Inaugural Lecture: John Devane, Professor of Painting
The materiality of painting in the digital age
In a world saturated with digital images, the activity of painting may seem anachronistic and idiosyncratic. Notwithstanding, painting practice seems to continually reinvent itself in our changing world. To celebrate Creativity Month, John’s lecture considered the expressive potential of the materiality of painting in the digital era and included examples of his own practice contextualised in relation to the history of western painting and in particular, in relation to recent developments in the field.
John Devane is a painter and printmaker and since graduating from the Royal College of Art he has taught and exhibited widely. In 2013 his painting ‘The uncertain time’ was awarded second prize and runner-up in the BP Portrait Competition. More recently, a painting entitled ‘Weeping Woman’ was selected for the Columbia Threadneedle Prize in 2018.
John Devane is Professor of Painting in the Centre for Arts, Memory and Communities (CAMC) in the Faculty of Arts & Humanities. He is also Professor of Painting at the Royal Birmingham Society of Artists (RBSA).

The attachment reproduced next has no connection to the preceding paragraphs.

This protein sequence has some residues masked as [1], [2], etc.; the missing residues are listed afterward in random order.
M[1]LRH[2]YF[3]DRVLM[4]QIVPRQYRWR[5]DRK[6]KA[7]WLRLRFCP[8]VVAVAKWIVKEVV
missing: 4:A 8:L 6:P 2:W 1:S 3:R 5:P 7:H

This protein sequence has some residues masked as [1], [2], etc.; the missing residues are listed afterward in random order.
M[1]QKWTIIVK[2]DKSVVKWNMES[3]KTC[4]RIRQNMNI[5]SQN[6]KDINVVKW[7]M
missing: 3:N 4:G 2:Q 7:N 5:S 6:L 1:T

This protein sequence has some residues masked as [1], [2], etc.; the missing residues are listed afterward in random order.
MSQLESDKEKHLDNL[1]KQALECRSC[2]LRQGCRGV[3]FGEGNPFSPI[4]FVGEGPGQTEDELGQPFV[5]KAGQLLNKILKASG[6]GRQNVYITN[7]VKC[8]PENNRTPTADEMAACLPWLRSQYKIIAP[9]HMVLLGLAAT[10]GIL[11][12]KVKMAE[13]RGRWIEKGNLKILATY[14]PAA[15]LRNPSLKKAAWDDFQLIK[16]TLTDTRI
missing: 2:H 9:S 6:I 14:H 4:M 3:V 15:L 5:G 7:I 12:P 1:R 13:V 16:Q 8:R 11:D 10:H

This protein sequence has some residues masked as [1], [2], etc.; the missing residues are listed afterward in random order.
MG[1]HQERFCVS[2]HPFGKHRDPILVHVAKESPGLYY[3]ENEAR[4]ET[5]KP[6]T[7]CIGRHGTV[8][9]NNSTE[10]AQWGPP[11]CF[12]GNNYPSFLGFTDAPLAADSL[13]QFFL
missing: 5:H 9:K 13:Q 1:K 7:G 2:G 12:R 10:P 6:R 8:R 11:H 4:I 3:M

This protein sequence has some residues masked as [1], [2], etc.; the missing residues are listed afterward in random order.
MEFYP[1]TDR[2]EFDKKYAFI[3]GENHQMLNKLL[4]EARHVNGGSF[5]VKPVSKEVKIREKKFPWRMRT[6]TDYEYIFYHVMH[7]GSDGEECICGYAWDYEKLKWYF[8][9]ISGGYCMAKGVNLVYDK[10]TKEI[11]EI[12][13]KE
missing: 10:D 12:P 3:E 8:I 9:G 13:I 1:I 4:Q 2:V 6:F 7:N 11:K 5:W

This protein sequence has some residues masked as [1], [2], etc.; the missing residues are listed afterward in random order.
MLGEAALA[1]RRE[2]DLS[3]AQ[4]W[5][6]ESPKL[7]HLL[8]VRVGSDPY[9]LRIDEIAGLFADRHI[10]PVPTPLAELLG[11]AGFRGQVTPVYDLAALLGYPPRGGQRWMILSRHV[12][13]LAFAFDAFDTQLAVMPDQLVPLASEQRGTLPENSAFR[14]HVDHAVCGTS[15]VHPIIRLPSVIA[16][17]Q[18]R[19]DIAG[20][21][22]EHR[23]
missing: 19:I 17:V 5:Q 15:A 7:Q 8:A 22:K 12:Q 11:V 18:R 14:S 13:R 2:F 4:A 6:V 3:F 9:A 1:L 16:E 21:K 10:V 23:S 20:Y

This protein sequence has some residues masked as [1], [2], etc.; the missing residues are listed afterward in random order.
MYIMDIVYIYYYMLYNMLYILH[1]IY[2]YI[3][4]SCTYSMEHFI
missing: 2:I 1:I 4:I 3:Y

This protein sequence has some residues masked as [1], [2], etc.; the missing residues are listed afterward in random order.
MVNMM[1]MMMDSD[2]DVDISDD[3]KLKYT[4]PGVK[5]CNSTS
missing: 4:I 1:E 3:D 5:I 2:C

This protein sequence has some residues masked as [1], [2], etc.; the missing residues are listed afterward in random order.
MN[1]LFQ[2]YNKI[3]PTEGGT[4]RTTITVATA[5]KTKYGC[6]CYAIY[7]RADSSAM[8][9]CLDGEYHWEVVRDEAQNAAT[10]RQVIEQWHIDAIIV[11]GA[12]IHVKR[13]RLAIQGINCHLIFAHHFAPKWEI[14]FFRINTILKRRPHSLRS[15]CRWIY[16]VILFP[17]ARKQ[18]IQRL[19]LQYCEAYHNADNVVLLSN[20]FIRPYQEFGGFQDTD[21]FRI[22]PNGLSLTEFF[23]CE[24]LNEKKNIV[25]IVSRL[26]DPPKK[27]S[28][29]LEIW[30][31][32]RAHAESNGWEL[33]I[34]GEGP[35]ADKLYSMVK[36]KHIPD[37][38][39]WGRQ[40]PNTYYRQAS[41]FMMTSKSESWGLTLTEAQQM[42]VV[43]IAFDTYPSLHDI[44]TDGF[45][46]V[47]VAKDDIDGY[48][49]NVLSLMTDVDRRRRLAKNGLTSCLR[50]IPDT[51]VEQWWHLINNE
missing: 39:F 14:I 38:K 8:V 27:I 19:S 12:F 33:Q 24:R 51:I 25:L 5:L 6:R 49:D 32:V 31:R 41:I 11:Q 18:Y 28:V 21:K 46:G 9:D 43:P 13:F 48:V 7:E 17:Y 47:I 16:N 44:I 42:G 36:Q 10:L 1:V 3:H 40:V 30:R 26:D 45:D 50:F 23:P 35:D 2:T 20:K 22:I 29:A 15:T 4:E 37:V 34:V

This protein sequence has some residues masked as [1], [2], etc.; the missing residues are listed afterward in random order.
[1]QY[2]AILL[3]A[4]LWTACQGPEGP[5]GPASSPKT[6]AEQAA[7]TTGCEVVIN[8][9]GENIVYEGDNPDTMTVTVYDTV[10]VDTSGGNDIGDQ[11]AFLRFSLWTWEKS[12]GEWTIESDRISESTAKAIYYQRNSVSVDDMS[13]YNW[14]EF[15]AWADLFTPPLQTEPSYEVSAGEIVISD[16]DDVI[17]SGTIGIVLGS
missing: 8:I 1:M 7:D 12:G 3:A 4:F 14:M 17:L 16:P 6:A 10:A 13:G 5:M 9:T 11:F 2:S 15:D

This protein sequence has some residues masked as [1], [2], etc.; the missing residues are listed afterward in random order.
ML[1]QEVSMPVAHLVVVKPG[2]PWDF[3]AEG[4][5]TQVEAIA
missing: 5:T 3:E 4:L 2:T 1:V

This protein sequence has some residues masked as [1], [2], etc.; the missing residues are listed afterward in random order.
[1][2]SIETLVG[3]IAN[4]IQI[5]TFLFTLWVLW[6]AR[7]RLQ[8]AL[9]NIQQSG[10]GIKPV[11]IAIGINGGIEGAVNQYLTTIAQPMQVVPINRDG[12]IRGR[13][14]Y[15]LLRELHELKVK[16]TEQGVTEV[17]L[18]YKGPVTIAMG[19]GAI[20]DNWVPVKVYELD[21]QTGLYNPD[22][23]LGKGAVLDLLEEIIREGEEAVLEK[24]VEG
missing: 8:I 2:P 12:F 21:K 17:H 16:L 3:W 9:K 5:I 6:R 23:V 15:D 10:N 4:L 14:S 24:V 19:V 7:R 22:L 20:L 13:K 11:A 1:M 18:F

John’s research is largely practice based and is concerned with the problematic nature of pictorial representation in relation to materiality of painting in the digital age. Although wide ranging in thematic content, the paintings are invariably linked by a sense of personal narrative combined with photographic and cinematic material. Light and illumination play a crucial role in the pictures and the forms within the paintings are developed through a direct engagement with the process of painting itself. Images culled from quite disparate sources are combined and morphed together and the serendipitous connections are explored for their expressive potential.